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I have a BE in computer engineering from a college in India and am currently working in a start-up. How do I build a profile to get accepted into a star college like Caltech, MIT, Stanford or Berkeley for an MS in CS?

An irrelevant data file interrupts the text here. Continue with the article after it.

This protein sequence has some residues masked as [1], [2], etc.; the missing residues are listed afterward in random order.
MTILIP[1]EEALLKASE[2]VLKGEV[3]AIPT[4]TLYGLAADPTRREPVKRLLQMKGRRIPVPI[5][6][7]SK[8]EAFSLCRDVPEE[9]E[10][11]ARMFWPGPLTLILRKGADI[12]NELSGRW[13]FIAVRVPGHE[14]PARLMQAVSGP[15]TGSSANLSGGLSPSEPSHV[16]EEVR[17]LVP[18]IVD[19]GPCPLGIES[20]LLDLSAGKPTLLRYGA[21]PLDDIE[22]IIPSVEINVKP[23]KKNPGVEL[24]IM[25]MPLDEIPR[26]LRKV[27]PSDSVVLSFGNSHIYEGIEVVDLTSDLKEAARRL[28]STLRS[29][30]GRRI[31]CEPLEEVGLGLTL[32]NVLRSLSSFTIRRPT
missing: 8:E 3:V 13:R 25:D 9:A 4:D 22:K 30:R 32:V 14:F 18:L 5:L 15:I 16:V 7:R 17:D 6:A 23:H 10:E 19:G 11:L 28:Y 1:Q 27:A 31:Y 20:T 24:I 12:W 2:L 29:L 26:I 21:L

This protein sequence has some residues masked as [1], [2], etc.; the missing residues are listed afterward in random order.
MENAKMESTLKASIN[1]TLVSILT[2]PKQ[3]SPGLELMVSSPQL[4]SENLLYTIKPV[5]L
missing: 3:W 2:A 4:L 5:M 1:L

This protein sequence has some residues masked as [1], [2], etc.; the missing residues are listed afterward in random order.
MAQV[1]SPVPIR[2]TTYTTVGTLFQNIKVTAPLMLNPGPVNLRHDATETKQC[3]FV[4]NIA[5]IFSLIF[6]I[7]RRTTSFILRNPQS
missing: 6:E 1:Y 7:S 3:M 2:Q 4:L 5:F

(on leave from the CS Ph.D. program at Stanford)copying this answer from my own webpageMany people write to me asking about admission to the Computer Science department here at Stanford University. I had many of the same questions when I was applying and others were kind enough to answer my questions. It's not possible for me to answer individual questions by e-mail but if you have a question and e-mail me, I am happy to post the answer here so that everyone can benefit. This page does not constitute official policy but the reflections of one student who is no longer involved in making admissions decisions. I believe that my answers apply beyond Stanford but there is a sharp drop-off in what admission committees expect after the top 10 schools so plan accordingly.Q. How are admissions decisions made?A. For the M.S. program, typically two professors and/or current M.S. students will individually review your application and assign you a numeric score. How they do that is up to them and scores are informally normalized. If your application is especially weak, you may be rejected without review. If both reviewers feel that your application is weak, you will not receive further consideration. If, on the other hand, both reviewers find that you are highly qualified, you will be admitted without further review. Most admits fall into neither of these categories and are discussed by a committee of several professors.Thus you should be careful to distinguish between the administrative staff who will prepare your file and the reviewers who will actually read it. Your application will be reviewed quickly so take care to be clear and concise. Submit all necessary documents in a timely fashion. I suggest including self-addressed, stamped postcards with everything you submit so that you can know that your documents were received by the receipt of your own postcard. The admissions committee will never see such things and an incomplete file is the quickest path to rejection. It is your responsibility to make sure your file is complete.Q. What kind of GRE scores do I need to be admitted?A. Your GRE scores will not substantially influence your chances for admission unless you do poorly on them. A Math score of 750 or higher is adequate and an 800 is best. More leeway is given for the English and Writing sections. A score of 600 or above (and something comparable on the Writing) is needed and 700 is considered good. Higher scores will attest to your writing ability and are especially helpful if you are applying from abroad. If your application is otherwise strong, you will not be disqualified on the basis of GRE scores alone.I suggest you spend considerable time and effort preparing for the GRE until you are confident you can get the 800 / 700 as mentioned above. You're probably applying to several graduate programs and the GRE is consistently considered important in most programs. You will benefit substantially for relatively little effort.Q. Whom should I ask for letters of recommendations? What should they discuss?There are two important factors to consider when asking for letters of recommendation or undertaking research and/or work opportunities that will lead to opportunities to ask in the future. The first factor is the importance of the person writing the letter for you. It is helpful if this person has a Ph.D. from a reputable university. The more reputable the better but any top 50 university is usually adequate. The second factor is how much the person likes you. At least one letter should be from someone who has supervised you in a professional capacity and things highly of you. Thus when asking, you should seek a balance between these two factors. Typical admits will have one letter from a professor at their undergraduate institute who has supervised them in undergraduate research. Another letter may be from another professor who has supervised research or an especially successful class project. A third may be from a manager at an internship. It is best if the first is especially strong. Any subsequent letters will probably be discarded and since you don't know which one will be thought of as an extra one, don't send them. The third letter can be ambivalent and it will not harm your chances for admission by very much.Letters of recommendation are very important for M.S. admission and the deciding factor for Ph.D. admission. It is well worth your time working hard for those whom you plan to ask for letters. If someone is qualified to write the letter, they will know what to write and will probably not ask you to write the letter yourself. If you do have to offer guidance or write your own though, write about projects that you worked on and how you demonstrated competence and intelligence in your undertaking.Q. What should I write about in my statement of purpose?Your statement of purpose serves two equally important purposes. First, it demonstrated whether you write and think clearly. Second, it shows whether you are ready to undertake individual research. You are expected to be more ready if you are applying to the Ph.D. program. Unlike your essay for undergraduate research, you are not expected nor benefited by demonstrating artistic flair in your statement. Write about projects you have worked on in the past, what role you played in those projects, and what you would like to do research on if accepted into the program you are applying for. Be specific but remain open-minded. The rationale behind this is that there may not be anyone who works on the project you are interested in or the person who does work in that area may not be looking for more students. Others may be interested in you though. Specificity, on the other hand, demonstrates maturity and mastery. Don't fret too much about assuming background knowledge. If someone in the department will know what you're talking about, the reader will give you the benefit of the doubt or forward your statement to that person. Do not discuss why you like engineering or computers or how you came to be interested in such topics. You may want to mention a few professors in the department you may be interested in working with if admitted.Q. What kind of funding is available for students?A. The answer below applies to both domestic and international students except that if you are an international student, you are generally forbidden from seeking employment outside the university except in the summer as an intern. There are plenty of opportunities to be a teaching assistant (help professor teach courses) or a research assistant (receive remuneration for doing research) as an M.S. student. As a Ph.D. student, you are guaranteed funding. You are not eligible for a teaching assistantship during your first quarter. Finding such opportunities requires some effort but typically, if you're good enough to get in, you're good enough to receive some sort of funding. If you are especially bright, you may apply for and secure external fellowships. Funding is generally not a big problem but it is best if you can stash or borrow enough to pay for expenses during your first quarter while you are getting settled. $1000 / month past housing and tuition costs should ensure that you will not starve. I know some who get by on less.